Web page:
Something was off.
The night was clear, the moon bright and full in the sky. Things were as smelly and dank as ever, the usual critters scampering about in garbage and filth. It was only an odd feeling, a strange apprehension of sorts that had Crow unusually tense. She had only managed to eliminate a small handful of demons, all still in the early stages of fusing. The only way for such beings to leave the lower realm was to posses one of the humans, feeding violently upon their soul, and eventually burst out of the host body, grotesque and looking to wreak havoc. Crow killed them before they could. The human was lost in the process, but it was a small sacrifice for the suffering prevented. Besides, it was her one and only purpose.
The rank smell of demon hit her nose like a blow, giving her cloaked eyes cause to glance around nervously, seeking out the origin of the stench. She instantly focused on a middle-aged woman walking down the street below her, wheeling a bright blue stroller with her eyes glued to the pavement.
Crow spread her wings slightly, gliding to the ground, and folded them quickly, striding from shadow to shadow in pursuit of the woman, a gloved hand inching toward one of the twin blades strapped onto her back. She heard the quiet gurgling of an infant, followed by loud, pitiful cries echoing from the stroller and into the streets. The woman stopped, turned the stroller to face her, and engrossed herself in pacifying her child, the attempts only bringing on louder sobs. Crow took advantage of her prey’s distraction and, taking the few steps it took to reach the human, let the sword dance from its sheath and into her hands. All it took was a single blow and the mortal collapsed, blood slickening her pink woollen sweater even as she gasped for breath, a thin hand reaching desperately towards the now-silent child.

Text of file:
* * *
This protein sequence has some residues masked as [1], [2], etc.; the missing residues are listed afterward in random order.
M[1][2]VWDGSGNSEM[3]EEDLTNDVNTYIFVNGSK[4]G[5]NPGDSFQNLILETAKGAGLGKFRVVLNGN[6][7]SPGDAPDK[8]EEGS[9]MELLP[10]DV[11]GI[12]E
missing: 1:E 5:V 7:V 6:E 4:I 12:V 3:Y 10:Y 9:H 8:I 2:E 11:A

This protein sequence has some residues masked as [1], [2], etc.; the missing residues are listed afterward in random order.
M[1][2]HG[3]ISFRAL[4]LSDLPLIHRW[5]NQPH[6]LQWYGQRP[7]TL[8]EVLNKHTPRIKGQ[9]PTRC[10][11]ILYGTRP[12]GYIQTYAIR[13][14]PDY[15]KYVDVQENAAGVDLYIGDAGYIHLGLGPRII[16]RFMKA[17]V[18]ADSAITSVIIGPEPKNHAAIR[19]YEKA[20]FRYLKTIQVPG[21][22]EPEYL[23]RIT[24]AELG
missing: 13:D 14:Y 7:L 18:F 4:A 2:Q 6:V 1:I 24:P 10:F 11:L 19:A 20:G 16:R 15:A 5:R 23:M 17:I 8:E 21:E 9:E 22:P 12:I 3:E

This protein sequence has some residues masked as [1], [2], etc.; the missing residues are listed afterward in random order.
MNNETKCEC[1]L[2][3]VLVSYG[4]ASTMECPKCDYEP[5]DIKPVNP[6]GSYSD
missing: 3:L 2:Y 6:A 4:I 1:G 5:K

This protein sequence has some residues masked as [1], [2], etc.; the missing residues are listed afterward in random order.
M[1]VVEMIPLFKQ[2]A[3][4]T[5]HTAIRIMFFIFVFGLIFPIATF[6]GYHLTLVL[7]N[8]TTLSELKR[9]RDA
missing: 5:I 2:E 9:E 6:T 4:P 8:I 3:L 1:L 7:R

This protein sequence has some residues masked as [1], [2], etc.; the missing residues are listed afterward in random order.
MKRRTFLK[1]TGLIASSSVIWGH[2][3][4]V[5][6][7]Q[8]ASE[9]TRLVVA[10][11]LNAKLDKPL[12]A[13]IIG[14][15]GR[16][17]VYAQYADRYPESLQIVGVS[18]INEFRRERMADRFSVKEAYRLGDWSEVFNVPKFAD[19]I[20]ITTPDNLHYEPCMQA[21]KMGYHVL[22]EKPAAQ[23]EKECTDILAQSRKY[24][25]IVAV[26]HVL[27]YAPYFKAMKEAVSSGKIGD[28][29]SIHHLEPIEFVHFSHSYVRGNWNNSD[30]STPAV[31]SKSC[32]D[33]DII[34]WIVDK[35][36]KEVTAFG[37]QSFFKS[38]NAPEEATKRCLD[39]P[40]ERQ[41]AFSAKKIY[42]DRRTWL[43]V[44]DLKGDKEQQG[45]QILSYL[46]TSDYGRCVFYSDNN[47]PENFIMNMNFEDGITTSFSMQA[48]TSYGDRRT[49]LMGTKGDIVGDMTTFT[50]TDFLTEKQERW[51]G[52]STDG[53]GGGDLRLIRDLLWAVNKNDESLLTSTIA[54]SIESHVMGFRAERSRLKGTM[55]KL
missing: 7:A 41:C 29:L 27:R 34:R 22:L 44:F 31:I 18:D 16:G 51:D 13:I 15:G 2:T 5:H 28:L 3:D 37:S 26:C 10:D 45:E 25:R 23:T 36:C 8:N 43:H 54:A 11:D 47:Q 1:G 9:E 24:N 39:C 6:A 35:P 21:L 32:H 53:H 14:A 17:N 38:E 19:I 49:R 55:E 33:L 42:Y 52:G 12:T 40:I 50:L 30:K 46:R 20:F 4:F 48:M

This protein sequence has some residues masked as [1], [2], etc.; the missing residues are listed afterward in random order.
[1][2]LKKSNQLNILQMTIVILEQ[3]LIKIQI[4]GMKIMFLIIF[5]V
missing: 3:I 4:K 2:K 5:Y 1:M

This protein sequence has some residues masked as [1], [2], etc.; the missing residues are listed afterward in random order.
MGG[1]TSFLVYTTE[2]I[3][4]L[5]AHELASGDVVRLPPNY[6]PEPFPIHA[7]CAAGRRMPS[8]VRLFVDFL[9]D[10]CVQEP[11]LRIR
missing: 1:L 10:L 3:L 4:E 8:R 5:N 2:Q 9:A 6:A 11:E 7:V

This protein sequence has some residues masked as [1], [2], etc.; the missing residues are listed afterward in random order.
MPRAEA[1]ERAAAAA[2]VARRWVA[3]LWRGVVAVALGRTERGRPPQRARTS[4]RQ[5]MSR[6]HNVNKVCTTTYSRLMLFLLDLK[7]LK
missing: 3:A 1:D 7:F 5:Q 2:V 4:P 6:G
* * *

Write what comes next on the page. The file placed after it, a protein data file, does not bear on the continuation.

Life left her quickly, her final moment spent in producing a crystal tear that slid from her eyes, down her cold face, and onto the unforgiving sidewalk. Crow neared the stroller with a heavy heart, noting the splatters of red on the otherwise innocent blue fabric, staining the teddy bears printed onto it. She pushed back the rain hood and stared.
Two pale blue eyes stared back, set in a soft, round face that was sprinkled with dried blood. The baby put a tiny finger two his fuzzy brown hat and, to Crow’s surprise, reached it out towards her.
She felt herself touch his head, putting him to sleep, before watching as his mother was blown into the wind, nothing but ashes. A hand roughly brushed away the water gathering in her eyes, freezing as her earlier sense of premonition returned, full-force.
Crow had little time to think before the ground opened up beneath her, an unseen force dragging her into the abyss, and the light was shut from her sight.